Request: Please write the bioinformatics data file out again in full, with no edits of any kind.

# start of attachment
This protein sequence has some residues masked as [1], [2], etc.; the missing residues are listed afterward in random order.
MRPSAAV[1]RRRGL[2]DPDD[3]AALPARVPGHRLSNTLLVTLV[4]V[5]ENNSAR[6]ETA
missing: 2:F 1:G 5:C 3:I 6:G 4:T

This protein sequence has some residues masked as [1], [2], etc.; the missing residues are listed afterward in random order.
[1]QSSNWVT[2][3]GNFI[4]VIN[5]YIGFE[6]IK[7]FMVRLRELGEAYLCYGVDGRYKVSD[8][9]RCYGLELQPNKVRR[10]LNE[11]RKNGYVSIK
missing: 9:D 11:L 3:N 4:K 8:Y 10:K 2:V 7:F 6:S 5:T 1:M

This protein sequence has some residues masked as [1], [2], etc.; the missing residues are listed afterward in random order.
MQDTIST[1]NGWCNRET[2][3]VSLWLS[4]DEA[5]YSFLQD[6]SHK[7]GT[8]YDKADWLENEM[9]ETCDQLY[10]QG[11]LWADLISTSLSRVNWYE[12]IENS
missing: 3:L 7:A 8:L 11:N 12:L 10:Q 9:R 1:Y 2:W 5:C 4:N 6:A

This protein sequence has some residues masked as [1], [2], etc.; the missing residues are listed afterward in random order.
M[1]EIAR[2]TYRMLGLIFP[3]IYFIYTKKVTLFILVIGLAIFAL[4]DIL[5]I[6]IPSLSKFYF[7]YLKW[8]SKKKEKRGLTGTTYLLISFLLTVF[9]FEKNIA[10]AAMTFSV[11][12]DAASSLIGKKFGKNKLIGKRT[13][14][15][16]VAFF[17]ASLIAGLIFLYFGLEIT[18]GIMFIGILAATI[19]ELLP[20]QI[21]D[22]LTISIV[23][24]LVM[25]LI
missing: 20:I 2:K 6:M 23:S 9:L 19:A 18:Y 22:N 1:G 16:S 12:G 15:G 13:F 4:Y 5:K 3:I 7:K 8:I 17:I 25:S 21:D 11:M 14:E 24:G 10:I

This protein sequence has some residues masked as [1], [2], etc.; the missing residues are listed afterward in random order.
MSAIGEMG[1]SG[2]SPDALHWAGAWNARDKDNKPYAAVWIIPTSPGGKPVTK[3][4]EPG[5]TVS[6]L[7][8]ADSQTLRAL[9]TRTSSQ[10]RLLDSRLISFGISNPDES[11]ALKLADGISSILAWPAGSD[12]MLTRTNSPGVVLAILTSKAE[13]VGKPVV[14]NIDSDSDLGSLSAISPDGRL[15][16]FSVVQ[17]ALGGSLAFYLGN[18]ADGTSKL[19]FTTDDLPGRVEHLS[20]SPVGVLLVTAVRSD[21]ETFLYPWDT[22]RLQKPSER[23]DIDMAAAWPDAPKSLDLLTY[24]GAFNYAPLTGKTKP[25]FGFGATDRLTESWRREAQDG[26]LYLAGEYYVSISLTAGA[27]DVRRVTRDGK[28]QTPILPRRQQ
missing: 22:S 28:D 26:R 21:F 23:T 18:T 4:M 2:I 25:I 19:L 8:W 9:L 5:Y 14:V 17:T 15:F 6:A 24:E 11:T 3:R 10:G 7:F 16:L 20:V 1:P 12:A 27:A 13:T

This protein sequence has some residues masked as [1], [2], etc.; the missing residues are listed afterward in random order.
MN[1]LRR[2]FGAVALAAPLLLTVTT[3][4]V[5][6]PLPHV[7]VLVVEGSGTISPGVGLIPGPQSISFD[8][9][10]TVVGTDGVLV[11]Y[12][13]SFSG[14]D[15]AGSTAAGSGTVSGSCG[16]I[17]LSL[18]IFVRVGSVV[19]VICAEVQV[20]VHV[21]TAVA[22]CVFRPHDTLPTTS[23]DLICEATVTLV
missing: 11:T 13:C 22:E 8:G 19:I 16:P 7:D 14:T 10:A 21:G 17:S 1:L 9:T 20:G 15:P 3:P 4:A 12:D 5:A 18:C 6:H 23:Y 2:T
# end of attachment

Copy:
This protein sequence has some residues masked as [1], [2], etc.; the missing residues are listed afterward in random order.
MRPSAAV[1]RRRGL[2]DPDD[3]AALPARVPGHRLSNTLLVTLV[4]V[5]ENNSAR[6]ETA
missing: 2:F 1:G 5:C 3:I 6:G 4:T

This protein sequence has some residues masked as [1], [2], etc.; the missing residues are listed afterward in random order.
[1]QSSNWVT[2][3]GNFI[4]VIN[5]YIGFE[6]IK[7]FMVRLRELGEAYLCYGVDGRYKVSD[8][9]RCYGLELQPNKVRR[10]LNE[11]RKNGYVSIK
missing: 9:D 11:L 3:N 4:K 8:Y 10:K 2:V 7:F 6:S 5:T 1:M

This protein sequence has some residues masked as [1], [2], etc.; the missing residues are listed afterward in random order.
MQDTIST[1]NGWCNRET[2][3]VSLWLS[4]DEA[5]YSFLQD[6]SHK[7]GT[8]YDKADWLENEM[9]ETCDQLY[10]QG[11]LWADLISTSLSRVNWYE[12]IENS
missing: 3:L 7:A 8:L 11:N 12:L 10:Q 9:R 1:Y 2:W 5:C 4:N 6:A

This protein sequence has some residues masked as [1], [2], etc.; the missing residues are listed afterward in random order.
M[1]EIAR[2]TYRMLGLIFP[3]IYFIYTKKVTLFILVIGLAIFAL[4]DIL[5]I[6]IPSLSKFYF[7]YLKW[8]SKKKEKRGLTGTTYLLISFLLTVF[9]FEKNIA[10]AAMTFSV[11][12]DAASSLIGKKFGKNKLIGKRT[13][14][15][16]VAFF[17]ASLIAGLIFLYFGLEIT[18]GIMFIGILAATI[19]ELLP[20]QI[21]D[22]LTISIV[23][24]LVM[25]LI
missing: 20:I 2:K 6:M 23:S 9:L 19:A 18:Y 22:N 1:G 16:S 12:G 15:G 13:F 4:Y 5:K 3:I 7:K 8:I 17:I 25:S 21:D 11:M 14:E 24:G 10:I

This protein sequence has some residues masked as [1], [2], etc.; the missing residues are listed afterward in random order.
MSAIGEMG[1]SG[2]SPDALHWAGAWNARDKDNKPYAAVWIIPTSPGGKPVTK[3][4]EPG[5]TVS[6]L[7][8]ADSQTLRAL[9]TRTSSQ[10]RLLDSRLISFGISNPDES[11]ALKLADGISSILAWPAGSD[12]MLTRTNSPGVVLAILTSKAE[13]VGKPVV[14]NIDSDSDLGSLSAISPDGRL[15][16]FSVVQ[17]ALGGSLAFYLGN[18]ADGTSKL[19]FTTDDLPGRVEHLS[20]SPVGVLLVTAVRSD[21]ETFLYPWDT[22]RLQKPSER[23]DIDMAAAWPDAPKSLDLLTY[24]GAFNYAPLTGKTKP[25]FGFGATDRLTESWRREAQDG[26]LYLAGEYYVSISLTAGA[27]DVRRVTRDGK[28]QTPILPRRQQ
missing: 22:S 28:D 26:R 21:F 23:T 18:T 4:M 2:I 25:I 19:L 8:W 9:L 5:Y 14:V 17:T 15:F 6:A 24:E 11:T 3:R 10:G 7:F 16:L 20:V 1:P 12:A 27:A 13:T

This protein sequence has some residues masked as [1], [2], etc.; the missing residues are listed afterward in random order.
MN[1]LRR[2]FGAVALAAPLLLTVTT[3][4]V[5][6]PLPHV[7]VLVVEGSGTISPGVGLIPGPQSISFD[8][9][10]TVVGTDGVLV[11]Y[12][13]SFSG[14]D[15]AGSTAAGSGTVSGSCG[16]I[17]LSL[18]IFVRVGSVV[19]VICAEVQV[20]VHV[21]TAVA[22]CVFRPHDTLPTTS[23]DLICEATVTLV
missing: 11:T 13:C 22:E 8:G 19:I 16:P 7:D 14:T 10:A 21:G 17:S 1:L 9:T 20:G 15:P 3:P 4:A 12:D 5:A 18:C 6:H 23:Y 2:T